Since vn is a bounded sequence in H1(RN), Let us choose a subsequence, still denote by vn, weakly convergent to vκH1(RN). Moreover, vnvκ in Llocq(RN) for q ∈ [2, 2*) and vn(x) → vκ(x) a.e. in RN. We will prove that vκ is the critical point of Jκ. Indeed, it suffices to show that
Jκ(vκ)ψ=0,ψH1(RN),
or equivalently, for all ψH1(RN),
RNvκψ+V(x)G1(vκ)g(G1(vκ))ψG1(vκ)+p1g(G1(vκ))ψdx=0.
(2.10)
As C0(RN) is dense in H1(RN), we will show the last equality only for ψC0(RN).
In what follows, for each R > 0 we consider ψRC0(RN) verifying
0ψR(x)1xRN,ψR(x)=1xBR(0)andψR(x)=0xB2Rc(0).
By Ref. 13, there is zLq(B2R(0)) such that
|vn||z(x)|a.e.inB2R(0).
Consequently,
G1(vn)g(G1(vn))vnG1(vκ)g(G1(vκ))vκa.e.inB2R(0),
and
G1(vn)+p1g(G1(vn))vnG1(vκ)+p1g(G1(vκ))vκa.e.inB2R(0).
Moreover, by Lemma 2.1,
V(x)G1(vn)g(G1(vn))vnψR6V|vn|2|ψR|6V|z(x)|2|ψR|
and
V(x)G1(vn)+p1g(G1(vn))ψR6p+12V|vn|p|ψR|6p+12V|z(x)|p|ψR|.
Hence, by Lebesgue dominated convergence theorem, we have
RNV(x)G1(vn)g(G1(vn))vnψRdxRNV(x)G1(vκ)g(G1(vκ))vκψRdx
(2.11)
and
RNG1(vn)+p1g(G1(vn))vnψRdxRNG1(vκ)+p1g(G1(vκ))vκψRdx.
(2.12)
The same type of argument works to prove the limits below
RNV(x)G1(vn)g(G1(vn))vκψRdxRNV(x)G1(vκ)g(G1(vκ))vκψRdx
(2.13)
and
RNG1(vn)+p1g(G1(vn))vκψRdxRNG1(vκ)+p1g(G1(vκ))vκψRdx.
(2.14)
Now, the above limits combined with Jκ(vn)(vnψ)=on(1) and Jκ(vn)(vκψ)=on(1) give
RN|vnvκ|2ψR(x)dx0,
from where it follows that
BR(0)|vnvκ|2(x)dx0.
Recalling that R is arbitrary and vnvκ in Lloc2(RN), we are able to conclude that vnvκ in Hloc1(RN). Thereby,
Jκ(vn)ψJκ(vκ)ψ,ψC0(RN).
Since Jκ(vn)ψ=on(1), the last limit yields Jκ(vκ)ψ=0 for all ψC0(RN), showing that vκ is a critical point for Jκ.

At last, it follows the arguments used in Refs. 7 and 11, we can prove that vκ ≢ 0.□

This section is to show the L estimate of the solution vκ. To this end, firstly we give two lemmas to find an uniform boundedness of Lp norm of vκ, which is independent of κ > 0.

Lemma 3.1.
The solution vκ satisfies vκ22pdp2, where d is the mountain pass level associated with the functional
P=12RN(|v|2+6V|v|2)dx1pRN(v+)dx.

Proof.
As vκ is a critical point of Jκ, it follows that
Jκ(vκ)=12RN|vκ|2dx+12RNV(x)|G1(vκ)|2dx1pRNG1(vκ)+pdx=cκ
(3.1)
and, for any ψH1(RN),
Jκ(vκ)ψ=RNvκψ+V(x)G1(vκ)g(G1(vκ))ψG1(vκ)+p1g(G1(vκ))ψdx=0.
(3.2)
Using ψ = G−1(vκ)g(G−1(vκ)) as a test function in (3.2), we derive that
pcκ=pJ(vκ)J(vκ)G1(vκ)g(G1(vκ))p22RN|vκ|2dx+p22RNV(x)|G1(vκ)|2dx.
Then, by Lemma 2.1,
pcκp22RN|vκ|2dx+p22RNV(x)|vκ|2dx,
implying that
vκ22pcκp2.
(3.3)
We define the functional
P(v)12RN(|v|2+6V|v|2)dx1pRN(v+)pdx
and denote by d as the mountain pass level associated with the functional P, which is independent of κ. Since Jκ(v) ≤ P(v), we deduce that cκd. Consequently, combining (3.3), the solution vκ must satisfy the estimate
vκ22pdp2.

Remark 3.1.
Following the arguments given in Ref. 11,, we know that d = P(v0), where v0 is the least energy solution of
Δv+6Vv=|v|p2v,xRN.
(3.4)
Moreover, the result of Ref. 12  indicates the solution v0 is spherically symmetric. So for a given radial solution vr of (3.4), there holds P(v0) ≤ P(vr).

Lemma 3.2.

The solution vκ also satisfies |vκ|pV0aN2CN1aNvκ, where a=1p12* and CN is the best Sobolev constant.

Proof.
Using Hölder inequality and Sobolev inequality, we achieve that
|vκ|p|vκ|2aN|vκ|2*1aN|vκ|2aNCN|vκ|21aNRNV(x)V0vκ2dxaN2CN1aNvκ1aNV0aN2CN1aNvκ.

Now, we construct the estimate of |vκ|.

Lemma 3.3.
The solution vκ has the following estimate:
|vκ|21+12a+12ap614aCN1ap|vκ|p1+p22ap.

Proof.
For any ϕH1(RN), the solution vκ of (1.9) satisfies
RNvκϕdx+RNV(x)Gκ1(vκ)ϕgκ(Gκ1(vκ))dx=RNGκ1(vκ)+p1ϕgκ(Gκ1(vκ))dx.
(3.5)
By taking ϕ=(vκl)+ as a test function in (3.5) with l > 0, applying the inequality 1g(G1(vκ))6, we have
Al|vκ|2dxAl|Gκ1(vκ)|p1(vκl)+gκ(Gκ1(vκ))dx6Al|Gκ1(vκ)|p1(vκl)dx,
(3.6)
where Al=xRN:vκ(x)>l and |Al| denotes the Lebesgue measure of the set Al. Furthermore, by Hölder inequality, Minkowski inequality and Lemma 2.1-(3), (3.6) implies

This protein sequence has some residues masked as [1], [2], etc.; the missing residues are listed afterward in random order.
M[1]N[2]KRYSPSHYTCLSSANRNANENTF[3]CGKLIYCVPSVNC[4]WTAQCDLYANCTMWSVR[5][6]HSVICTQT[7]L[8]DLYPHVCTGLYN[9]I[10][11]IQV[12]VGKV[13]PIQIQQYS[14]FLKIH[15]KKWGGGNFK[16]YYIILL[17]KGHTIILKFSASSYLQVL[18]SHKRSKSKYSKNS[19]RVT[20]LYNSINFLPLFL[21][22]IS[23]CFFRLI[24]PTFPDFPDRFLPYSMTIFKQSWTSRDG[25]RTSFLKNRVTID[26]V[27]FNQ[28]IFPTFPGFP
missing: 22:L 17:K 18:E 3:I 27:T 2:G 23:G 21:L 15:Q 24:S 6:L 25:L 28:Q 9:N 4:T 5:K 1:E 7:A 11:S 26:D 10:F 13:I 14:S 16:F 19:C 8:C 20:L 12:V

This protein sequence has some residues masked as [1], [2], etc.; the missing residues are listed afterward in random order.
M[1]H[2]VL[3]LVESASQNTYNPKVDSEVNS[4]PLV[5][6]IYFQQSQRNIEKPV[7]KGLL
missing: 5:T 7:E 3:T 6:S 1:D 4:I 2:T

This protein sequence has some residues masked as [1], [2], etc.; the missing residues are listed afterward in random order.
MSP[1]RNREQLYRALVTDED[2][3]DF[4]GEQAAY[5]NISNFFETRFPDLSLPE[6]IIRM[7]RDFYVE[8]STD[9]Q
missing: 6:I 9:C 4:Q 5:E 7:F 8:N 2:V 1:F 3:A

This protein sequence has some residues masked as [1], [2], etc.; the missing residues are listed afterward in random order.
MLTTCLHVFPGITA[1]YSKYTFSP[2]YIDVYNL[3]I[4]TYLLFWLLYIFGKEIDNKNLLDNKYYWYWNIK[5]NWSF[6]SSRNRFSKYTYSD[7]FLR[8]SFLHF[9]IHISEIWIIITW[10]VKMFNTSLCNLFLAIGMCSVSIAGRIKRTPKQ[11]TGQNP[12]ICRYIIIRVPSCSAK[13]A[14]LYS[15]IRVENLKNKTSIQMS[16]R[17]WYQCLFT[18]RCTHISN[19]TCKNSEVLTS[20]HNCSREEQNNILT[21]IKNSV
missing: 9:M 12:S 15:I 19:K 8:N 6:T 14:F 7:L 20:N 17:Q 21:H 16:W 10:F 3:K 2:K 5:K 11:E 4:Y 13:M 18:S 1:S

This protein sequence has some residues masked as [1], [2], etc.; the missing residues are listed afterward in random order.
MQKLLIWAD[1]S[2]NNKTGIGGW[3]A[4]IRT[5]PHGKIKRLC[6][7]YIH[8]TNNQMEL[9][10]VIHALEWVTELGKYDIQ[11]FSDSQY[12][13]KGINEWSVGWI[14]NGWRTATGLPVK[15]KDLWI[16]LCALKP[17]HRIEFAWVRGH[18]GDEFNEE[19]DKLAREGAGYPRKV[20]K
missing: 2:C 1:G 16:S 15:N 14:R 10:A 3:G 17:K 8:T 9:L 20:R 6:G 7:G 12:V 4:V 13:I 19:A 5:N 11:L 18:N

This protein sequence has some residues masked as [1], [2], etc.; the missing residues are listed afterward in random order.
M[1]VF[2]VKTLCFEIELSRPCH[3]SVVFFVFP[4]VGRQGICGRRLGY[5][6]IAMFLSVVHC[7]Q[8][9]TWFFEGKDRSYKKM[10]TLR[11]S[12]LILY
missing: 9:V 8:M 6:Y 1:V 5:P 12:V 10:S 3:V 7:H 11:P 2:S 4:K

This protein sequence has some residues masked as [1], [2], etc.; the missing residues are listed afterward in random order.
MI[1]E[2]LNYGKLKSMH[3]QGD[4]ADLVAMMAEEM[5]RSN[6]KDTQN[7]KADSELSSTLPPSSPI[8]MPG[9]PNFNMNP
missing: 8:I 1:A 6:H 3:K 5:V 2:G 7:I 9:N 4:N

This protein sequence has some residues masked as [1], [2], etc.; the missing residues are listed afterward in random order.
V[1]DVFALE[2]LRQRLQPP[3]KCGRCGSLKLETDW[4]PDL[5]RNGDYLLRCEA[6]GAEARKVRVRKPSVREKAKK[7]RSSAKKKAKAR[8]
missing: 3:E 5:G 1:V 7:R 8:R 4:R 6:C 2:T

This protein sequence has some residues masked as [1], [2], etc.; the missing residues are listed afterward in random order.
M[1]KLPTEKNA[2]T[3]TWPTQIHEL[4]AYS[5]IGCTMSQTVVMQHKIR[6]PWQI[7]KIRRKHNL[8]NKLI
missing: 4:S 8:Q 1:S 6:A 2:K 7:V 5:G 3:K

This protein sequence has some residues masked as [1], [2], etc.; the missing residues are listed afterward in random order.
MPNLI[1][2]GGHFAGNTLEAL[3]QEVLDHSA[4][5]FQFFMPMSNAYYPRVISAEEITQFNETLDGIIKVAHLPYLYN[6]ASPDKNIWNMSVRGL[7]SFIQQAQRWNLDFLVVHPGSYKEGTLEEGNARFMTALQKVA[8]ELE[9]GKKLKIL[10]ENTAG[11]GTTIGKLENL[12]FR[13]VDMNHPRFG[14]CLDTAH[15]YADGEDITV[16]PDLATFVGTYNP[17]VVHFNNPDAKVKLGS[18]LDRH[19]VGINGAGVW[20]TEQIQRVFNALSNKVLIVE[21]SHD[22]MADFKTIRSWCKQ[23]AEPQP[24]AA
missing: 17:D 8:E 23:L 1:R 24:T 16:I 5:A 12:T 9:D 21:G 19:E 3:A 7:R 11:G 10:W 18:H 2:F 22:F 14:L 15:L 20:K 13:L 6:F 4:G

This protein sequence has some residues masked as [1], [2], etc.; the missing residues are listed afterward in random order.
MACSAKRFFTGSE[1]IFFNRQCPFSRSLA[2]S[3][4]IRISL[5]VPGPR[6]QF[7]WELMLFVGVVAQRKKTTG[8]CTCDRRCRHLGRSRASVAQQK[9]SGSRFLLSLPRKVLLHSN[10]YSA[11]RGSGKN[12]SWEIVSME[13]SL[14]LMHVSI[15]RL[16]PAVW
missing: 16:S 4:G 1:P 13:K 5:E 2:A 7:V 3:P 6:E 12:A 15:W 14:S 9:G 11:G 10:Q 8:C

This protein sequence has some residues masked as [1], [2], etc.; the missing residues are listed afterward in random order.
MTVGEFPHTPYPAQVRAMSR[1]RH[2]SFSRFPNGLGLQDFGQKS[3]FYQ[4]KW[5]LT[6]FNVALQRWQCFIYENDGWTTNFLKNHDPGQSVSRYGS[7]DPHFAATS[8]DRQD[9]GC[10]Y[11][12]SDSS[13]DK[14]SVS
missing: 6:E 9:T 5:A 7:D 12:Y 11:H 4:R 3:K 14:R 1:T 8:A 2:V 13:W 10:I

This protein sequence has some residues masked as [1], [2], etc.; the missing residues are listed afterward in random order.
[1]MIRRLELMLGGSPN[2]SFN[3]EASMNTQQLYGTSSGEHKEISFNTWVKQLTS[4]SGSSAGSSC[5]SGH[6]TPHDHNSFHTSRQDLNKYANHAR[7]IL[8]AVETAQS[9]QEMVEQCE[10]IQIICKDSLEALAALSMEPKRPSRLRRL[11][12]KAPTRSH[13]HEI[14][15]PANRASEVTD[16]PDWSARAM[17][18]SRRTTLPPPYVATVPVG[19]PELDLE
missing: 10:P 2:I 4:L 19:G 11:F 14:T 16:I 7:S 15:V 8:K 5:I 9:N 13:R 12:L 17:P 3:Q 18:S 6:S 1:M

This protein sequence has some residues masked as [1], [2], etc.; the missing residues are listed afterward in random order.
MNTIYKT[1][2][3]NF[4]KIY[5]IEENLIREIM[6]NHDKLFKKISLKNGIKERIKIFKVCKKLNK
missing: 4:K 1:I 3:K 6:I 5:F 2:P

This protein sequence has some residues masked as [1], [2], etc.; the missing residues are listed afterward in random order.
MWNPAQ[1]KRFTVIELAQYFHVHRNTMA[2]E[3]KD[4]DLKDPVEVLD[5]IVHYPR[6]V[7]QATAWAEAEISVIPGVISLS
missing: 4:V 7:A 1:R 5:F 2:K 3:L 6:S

Al|vκ|2dx6Al|vκl|pdx1pAl|G1(vκ)|pdx11p6Al|vκl|pdx1pAl|vκ|pdx1pAl|G1(vκ)|pdxp2p6p2Al|vκl|pdx1pAl|vκ|pdx1pAl|vκ|pdxp2p6p2|vκ|pp2Al|vκl|pdx1pAl|vκl|pdx1p+l|Al|1p.
(3.7)
Moreover, since Al is bounded, then there exists a constant R such that AlBR{xRN||x|<R}. Then by Sobolev inequality, we have
|vκl|2*=Al|vκl|2*dx12*=BR|(vκl)+|2*dx12*CNBR|(vκl)+|2dx12=CNAl|vκ|2dx12=CN|vκ|2.
Thus, Using Hölder inequality again, we achieve the following estimate
Al|vκl|pdxAl|vκl|2*dxp2*|Al|1p2*CNpAl|vκ|2dxp2|Al|1p2*.
That is,
Al|vκl|pdx2pCN2|Al|1p2*2pAl|vκ|2dxCN2|Al|2aAl|vκ|2dx,
(3.8)
where a1p12*. Thus, combining (3.7) and (3.8), we have
Al|vκl|pdx2pCN2|Al|2a6p2|vκ|pp2Al|vκl|pdx2p+l|Al|1pAl|vκl|pdx1p.
(3.9)
On the other hand, noticing that
l|Al|AlvκdxAl|vκ|pdx1p|Al|11p|vκ|p|Al|11p,
we obtain l|Al|1p|vκ|p. To go a step further, we have
CN2|Al|2a6p2|vκ|pp2CN26p2|vκ|pp2|vκ|pl2ap.
(3.10)
Moreover, if we take l0=(26p2CN2)12ap|vκ|pp22ap+1, we have
CN26p2|vκ|pp2|vκ|pl02ap=12.
(3.11)
Consequently, combining (3.9) and (3.11), we conclude, if l > l0, that
Al|vκl|pdx1p26p2CN2|vκ|pp2l|Al|2a+1p.
So
Al|vκl|dxAl|vκl|pdx1p|Al|11p26p2CN2|vκ|pp2l|Al|1+2a.
(3.12)
Inspired by Lemma 5.1, which is presented in Chapter two of Ref. 10, we consider the function
f(l)=Al|vκl|dx.
For this function, we have −f′(l) = |Al|. Therefore, (3.12) can be rewritten as
f(l)26p2CN2|vκ|pp2l(f(l))1+2a,
(3.13)
i.e.,
l11+2a26p2CN2|vκ|pp211+2af(l)11+2a(f(l)).
If we integrate this inequality with respect to l from l0 to lmax ≔ |vκ|, we obtain
lmax111+2al0111+2a26p2CN2|vκ|pp211+2a(f(l0))111+2a(f(lmax))111+2a26p2CN2|vκ|pp211+2a(f(l0))111+2a.
(3.14)
Moreover, jointly with (3.13), recalling that l0=(26p2CN2)12ap|vκ|pp22ap+1, we infer that
(f(l0))111+2a26p2CN2|vκ|pp211+2a26p2CN2|vκ|pp2l0|Al0|1+2a2a1+2a26p2CN2|vκ|pp211+2a26p2CN2|vκ|pp2|Al0|2al02a1+2a26p2CN2|vκ|pp2|vκ|p2apl02apl02a1+2a=l02a1+2a.
(3.15)
Therefore, combining (3.14) and (3.15), we have
lmax2a1+2a2l02a1+2a,
which implies the desired inequality
|vκ|=lmax21+12a+12ap614aCN1ap|vκ|pp22ap+1.

Proof of Theorem 1.1.

Recalling that vκ is the solution of (1.9), we know uκG−1(vκ) solves the Eq. (1.4). Then, by the definition of g(t), uκ is exactly the solution of (1.2) if we show that |uκ|<13κ.

A direct consequence of Lemma 3.1, Lemma 3.2 and Remark 3.1 is that vκ has the estimate
|vκ|pV0aN2CN1aNvκV0aN2CN1aN2pp2P(vr)12.
(4.1)
Jointly with Lemma 3.3 and Lemma 2.1-(3), we infer that
|uκ|6|vκ|21+12a+12ap612+14aCN1apV0aN2CN1aN2pp2P(vr)121+p22ap.
(4.2)
Now, to ensure
|uκ|<13κ,
(4.3)
we select
κ0=22+1a+12ap61+12a31V0aN1+p22apCN2(N2)1a2pp2P(vr)1+p22ap.
Thus inequality (4.3) can be satisfied if only κ ∈ (0, κ0) and we complete the proof.□

This work was supported by NSFC (Grant No. 12271179), the Guangdong Basic and Applied Basic Research Foundation (Grant No. 2020A1515010338).

The authors have no conflicts to disclose.

Yongkuan Cheng: Writing – original draft (equal). Yaotian Shen: Conceptualization (equal); Writing – review & editing (equal).

Data sharing is not applicable to this article as no new data were created or analyzed in this study.